Announcements - xyz piezo micromanipulator
We are assembling a new prototype of the low cost piezo actuator. The improvement is higher density of piezo buzzers to increase the range of this device.
SENSORICA lab in Montreal.
Applications: biology, micro 3D printer, microelectronics, etc...
The actuator alone is estimated at only 2$/piece It is a linear micromanipulator that gives you sub-micron precision. It allows you to make small displacement in space. We estimated the cost of electronics to drive it at less than 50$. These things go on the market for thousands of dollars.
Contact SENSORICA is you want to buy this prototype. See the document below if you want to make it yourself.
A 25K ENGAGE grant was awarded on August first to a collaborative project between SENSORICA affiliates and Dr. P.H. Grutter from McGill University, Department of Physics. As in the other cases, Tactus was used as interface. Main SENSORICA contacts are Antonio and Francois. As with any ENGAGE grant, the funds are used by the academic lab, and our network benefits from the work done.
Project title: Development of new micropositioner systems compatible with high resolution optical microscopy
Start date: 2014/09/01
Testing of the first prototype of the new tilt stage, by Antonio and Felipe. The casing was 3D printed in our lab. The tilt is +/- 4o with 0.0002o steps.
Once we'll receive the payment for this piezo we'll need to go through a redistribution. We still need to work on the value equation, but this will be a great experience. See also Value Accounting for the Piezo.
This morning we performed a first demo at the University of Montreal. The application is stimulation of the nervous system of mice. The researcher needs a piezo positioner to position a needle to stimulate the nerves on the face of the animal, while monitoring neuronal activities. It turns out that there is also a chance to supply a Mosquito too, because there is value in knowing exactly how much force is applied during the stimulation to trigger that neuronal activity. We believe that proof of concept experiments can be performed with our LED Mosquito, which is already functional at Phil's lab. We will propose a collaborative project in order to help this professor to write a good proposal, in order to get the funding to purchase an entire Scientific Instrument System (which includes a Mosquito, a Mantis, and other accessories already made by us). Other benefits can follow from this collaboration.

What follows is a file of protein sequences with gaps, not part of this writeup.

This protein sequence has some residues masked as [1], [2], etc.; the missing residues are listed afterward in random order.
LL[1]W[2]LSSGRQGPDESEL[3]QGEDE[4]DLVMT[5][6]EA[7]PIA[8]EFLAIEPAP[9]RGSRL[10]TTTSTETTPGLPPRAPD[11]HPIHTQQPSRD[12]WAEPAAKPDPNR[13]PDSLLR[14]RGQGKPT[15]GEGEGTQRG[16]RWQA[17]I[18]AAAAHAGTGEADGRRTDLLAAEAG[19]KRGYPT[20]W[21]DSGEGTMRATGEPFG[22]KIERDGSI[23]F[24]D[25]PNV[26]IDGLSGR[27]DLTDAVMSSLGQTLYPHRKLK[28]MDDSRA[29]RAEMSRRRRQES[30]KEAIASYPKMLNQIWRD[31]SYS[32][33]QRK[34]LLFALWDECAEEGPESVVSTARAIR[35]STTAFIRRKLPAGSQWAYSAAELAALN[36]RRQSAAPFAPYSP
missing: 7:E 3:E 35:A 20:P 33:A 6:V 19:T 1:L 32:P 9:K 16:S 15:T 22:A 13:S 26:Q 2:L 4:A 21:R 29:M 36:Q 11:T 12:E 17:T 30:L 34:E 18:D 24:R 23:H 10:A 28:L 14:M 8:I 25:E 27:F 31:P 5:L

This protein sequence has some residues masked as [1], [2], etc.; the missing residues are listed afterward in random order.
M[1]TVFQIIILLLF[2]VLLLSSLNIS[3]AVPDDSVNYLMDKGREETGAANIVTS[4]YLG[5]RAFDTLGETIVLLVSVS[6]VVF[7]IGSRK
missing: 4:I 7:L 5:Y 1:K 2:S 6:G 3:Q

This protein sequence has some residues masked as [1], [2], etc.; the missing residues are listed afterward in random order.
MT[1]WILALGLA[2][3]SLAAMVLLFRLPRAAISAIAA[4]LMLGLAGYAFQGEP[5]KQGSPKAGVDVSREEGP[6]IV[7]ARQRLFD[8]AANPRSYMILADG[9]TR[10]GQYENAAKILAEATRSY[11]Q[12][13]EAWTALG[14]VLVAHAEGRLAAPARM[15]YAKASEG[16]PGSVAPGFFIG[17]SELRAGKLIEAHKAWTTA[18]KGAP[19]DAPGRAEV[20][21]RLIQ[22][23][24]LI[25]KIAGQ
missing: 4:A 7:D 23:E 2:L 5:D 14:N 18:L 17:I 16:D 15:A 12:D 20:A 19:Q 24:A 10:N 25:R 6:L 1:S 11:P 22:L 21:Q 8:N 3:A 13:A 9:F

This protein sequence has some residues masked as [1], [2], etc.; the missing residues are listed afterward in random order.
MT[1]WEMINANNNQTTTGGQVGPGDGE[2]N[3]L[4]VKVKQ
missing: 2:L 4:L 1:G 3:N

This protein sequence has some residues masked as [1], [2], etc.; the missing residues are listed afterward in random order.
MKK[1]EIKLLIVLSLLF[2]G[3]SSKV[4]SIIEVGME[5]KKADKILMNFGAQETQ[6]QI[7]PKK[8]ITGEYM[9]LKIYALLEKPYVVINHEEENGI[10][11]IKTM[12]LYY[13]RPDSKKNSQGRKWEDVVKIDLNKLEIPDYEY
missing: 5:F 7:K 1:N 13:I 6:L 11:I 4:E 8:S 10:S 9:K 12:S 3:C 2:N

In January we'll perform another demo at University of Montreal.
At this moment, we are having serious discussions about how to insure quality of manufacturing, distribution and quality of services. This is a new reality for SENSORICA. We have demonstrated that an open value network can innovate. Now we need to make it sustainable!
This new experience also helps us identify new types of services that closed companies cannot offer. Our value proposition is just getting better.
In the two videos below we can see our piezo driver MMP - S1 2ax being used at McGill University (Dep. of Physiology) by Felipe (in the picture), in a real experiment.
The video shows a myofibril sample in caught in between 2 glass needles. the experiment is filmed under 60X magnification on an inverted microscope. The striations on the sample are on the order of a couple of microns. This can give an idea of the precision of the motion. Only the upper needle is connected to the piezo actuator. The rest of the motion is due to environmental vibrations.
On the computer screen we see the traces of 2 glass microneedles captured by a linear array CCD, through an inverted microscope at 100X. The structure on the left is connected to the piezo. We make steps of one microns each.
Sensoricans in Montreal are now rallying behind behind the piezo project in a new push for commercialization. We are developing a new modular design suitable for multiple applications. SENSORICA badly needs a commercial success case in order to demonstrate that our value network model can close the loop from design to distribution and service, to become self-sustainable.
The design is finished and parts have been ordered. We now need to assemble the driver.
Piezo Driver board (designed by Jonathan)
After some initial problems with the 3D printing process Daniel got the dimensions right. We now have a design of that we can print on demand, and a base from which we can customize and modify.
3D printed parts (designed by Daniel)
If you want to participate in R&D or in the commercialization effort please contact us. We're open!
Next steps is to render the design of the driver more modular, to make it extendable to more than two axis. After, we're talking about integrating a micro-controller and to make it independent of a DAQ card, controlling it via a serial port (USB). The same modular architecture can be used to integrate the piezo drivers with valve actuators. An entire family of lab instruments can emerge from this... We'll take it one step at the time.
Yesterday we successfully installed and tested the piezo driver at Dilson's lab, McGill University, Dep of Physiology. It was tested using Dilson's piezo actuators (which uses a piezo tube from BPO). A glass needle was attached to the piezo actuator and its tip, only a few microns in diameter, was observed with a NIKON inverted microscope at 60X. The entire device responded very well to the motion commands and its stability (keeping its position) was adequate.
This piezo driver was assembled by Antonio. It can drive one piezo tube in 2 axis or two piezo tubes in one axis each, independently. The driver takes in an analog voltage from a DAQ card.
We have a product!